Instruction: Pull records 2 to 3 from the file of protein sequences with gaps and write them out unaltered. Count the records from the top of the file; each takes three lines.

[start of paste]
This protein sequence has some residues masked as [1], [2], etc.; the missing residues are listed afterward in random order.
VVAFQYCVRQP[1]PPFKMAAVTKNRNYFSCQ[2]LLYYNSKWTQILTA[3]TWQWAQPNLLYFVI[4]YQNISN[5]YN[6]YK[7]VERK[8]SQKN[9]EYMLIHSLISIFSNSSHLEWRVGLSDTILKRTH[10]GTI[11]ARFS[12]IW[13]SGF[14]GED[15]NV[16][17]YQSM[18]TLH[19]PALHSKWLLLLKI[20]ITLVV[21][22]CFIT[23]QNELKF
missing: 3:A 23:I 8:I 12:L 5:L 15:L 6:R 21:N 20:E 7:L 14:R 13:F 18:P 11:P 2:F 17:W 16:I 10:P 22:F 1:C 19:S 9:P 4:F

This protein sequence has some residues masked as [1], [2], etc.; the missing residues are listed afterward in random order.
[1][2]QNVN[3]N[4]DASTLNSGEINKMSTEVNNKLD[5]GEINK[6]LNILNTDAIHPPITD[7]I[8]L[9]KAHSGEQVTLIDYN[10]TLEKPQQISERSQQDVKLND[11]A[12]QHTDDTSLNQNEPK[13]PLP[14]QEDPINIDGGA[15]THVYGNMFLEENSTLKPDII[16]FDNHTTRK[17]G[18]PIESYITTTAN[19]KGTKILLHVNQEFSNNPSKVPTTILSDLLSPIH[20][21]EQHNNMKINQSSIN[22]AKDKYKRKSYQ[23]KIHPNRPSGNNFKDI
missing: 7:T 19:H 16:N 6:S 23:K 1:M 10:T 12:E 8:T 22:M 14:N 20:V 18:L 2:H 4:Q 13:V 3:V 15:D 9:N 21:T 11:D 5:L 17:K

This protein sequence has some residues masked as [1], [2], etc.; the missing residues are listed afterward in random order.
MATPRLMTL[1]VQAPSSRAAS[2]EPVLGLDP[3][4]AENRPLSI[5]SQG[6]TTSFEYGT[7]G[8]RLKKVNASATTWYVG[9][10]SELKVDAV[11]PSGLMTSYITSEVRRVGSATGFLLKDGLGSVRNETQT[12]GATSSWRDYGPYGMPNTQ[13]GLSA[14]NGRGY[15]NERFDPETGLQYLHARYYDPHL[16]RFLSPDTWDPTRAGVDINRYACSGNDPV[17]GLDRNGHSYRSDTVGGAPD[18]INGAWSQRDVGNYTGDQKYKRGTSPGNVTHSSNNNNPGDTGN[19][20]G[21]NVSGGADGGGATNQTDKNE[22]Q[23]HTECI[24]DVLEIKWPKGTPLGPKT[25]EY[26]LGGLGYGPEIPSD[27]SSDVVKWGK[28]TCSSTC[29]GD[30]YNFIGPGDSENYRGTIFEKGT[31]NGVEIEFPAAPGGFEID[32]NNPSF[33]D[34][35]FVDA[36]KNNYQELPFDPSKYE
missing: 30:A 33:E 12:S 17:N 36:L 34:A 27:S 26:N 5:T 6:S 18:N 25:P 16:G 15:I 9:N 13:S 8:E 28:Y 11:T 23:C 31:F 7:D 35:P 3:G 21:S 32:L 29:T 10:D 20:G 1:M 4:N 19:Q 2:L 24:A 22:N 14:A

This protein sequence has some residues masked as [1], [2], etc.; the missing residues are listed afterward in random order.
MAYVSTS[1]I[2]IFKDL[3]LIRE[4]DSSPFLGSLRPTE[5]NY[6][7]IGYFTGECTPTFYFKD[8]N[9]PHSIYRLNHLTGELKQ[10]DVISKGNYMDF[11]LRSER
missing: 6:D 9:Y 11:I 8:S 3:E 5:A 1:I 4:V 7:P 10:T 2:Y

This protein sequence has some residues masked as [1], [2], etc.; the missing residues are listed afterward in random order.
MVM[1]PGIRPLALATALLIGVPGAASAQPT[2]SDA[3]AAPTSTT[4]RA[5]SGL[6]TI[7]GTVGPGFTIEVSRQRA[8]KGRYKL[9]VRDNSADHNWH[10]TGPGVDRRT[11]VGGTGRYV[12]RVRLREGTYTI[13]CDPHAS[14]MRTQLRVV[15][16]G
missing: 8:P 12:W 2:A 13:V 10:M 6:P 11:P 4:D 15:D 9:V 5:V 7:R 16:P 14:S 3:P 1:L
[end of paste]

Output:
This protein sequence has some residues masked as [1], [2], etc.; the missing residues are listed afterward in random order.
[1][2]QNVN[3]N[4]DASTLNSGEINKMSTEVNNKLD[5]GEINK[6]LNILNTDAIHPPITD[7]I[8]L[9]KAHSGEQVTLIDYN[10]TLEKPQQISERSQQDVKLND[11]A[12]QHTDDTSLNQNEPK[13]PLP[14]QEDPINIDGGA[15]THVYGNMFLEENSTLKPDII[16]FDNHTTRK[17]G[18]PIESYITTTAN[19]KGTKILLHVNQEFSNNPSKVPTTILSDLLSPIH[20][21]EQHNNMKINQSSIN[22]AKDKYKRKSYQ[23]KIHPNRPSGNNFKDI
missing: 7:T 19:H 16:N 6:S 23:K 1:M 10:T 12:E 8:T 22:M 14:N 20:V 18:L 2:H 4:Q 13:V 3:V 15:D 9:N 21:T 11:D 5:L 17:K

This protein sequence has some residues masked as [1], [2], etc.; the missing residues are listed afterward in random order.
MATPRLMTL[1]VQAPSSRAAS[2]EPVLGLDP[3][4]AENRPLSI[5]SQG[6]TTSFEYGT[7]G[8]RLKKVNASATTWYVG[9][10]SELKVDAV[11]PSGLMTSYITSEVRRVGSATGFLLKDGLGSVRNETQT[12]GATSSWRDYGPYGMPNTQ[13]GLSA[14]NGRGY[15]NERFDPETGLQYLHARYYDPHL[16]RFLSPDTWDPTRAGVDINRYACSGNDPV[17]GLDRNGHSYRSDTVGGAPD[18]INGAWSQRDVGNYTGDQKYKRGTSPGNVTHSSNNNNPGDTGN[19][20]G[21]NVSGGADGGGATNQTDKNE[22]Q[23]HTECI[24]DVLEIKWPKGTPLGPKT[25]EY[26]LGGLGYGPEIPSD[27]SSDVVKWGK[28]TCSSTC[29]GD[30]YNFIGPGDSENYRGTIFEKGT[31]NGVEIEFPAAPGGFEID[32]NNPSF[33]D[34][35]FVDA[36]KNNYQELPFDPSKYE
missing: 30:A 33:E 12:S 17:N 36:L 34:A 27:S 26:N 5:T 6:S 18:N 25:P 16:G 15:I 9:N 13:S 8:E 28:Y 11:T 23:C 31:F 7:D 35:P 3:G 21:S 32:L 29:T 10:D 20:G 1:M 4:N 19:Q 2:L 24:A 22:N 14:A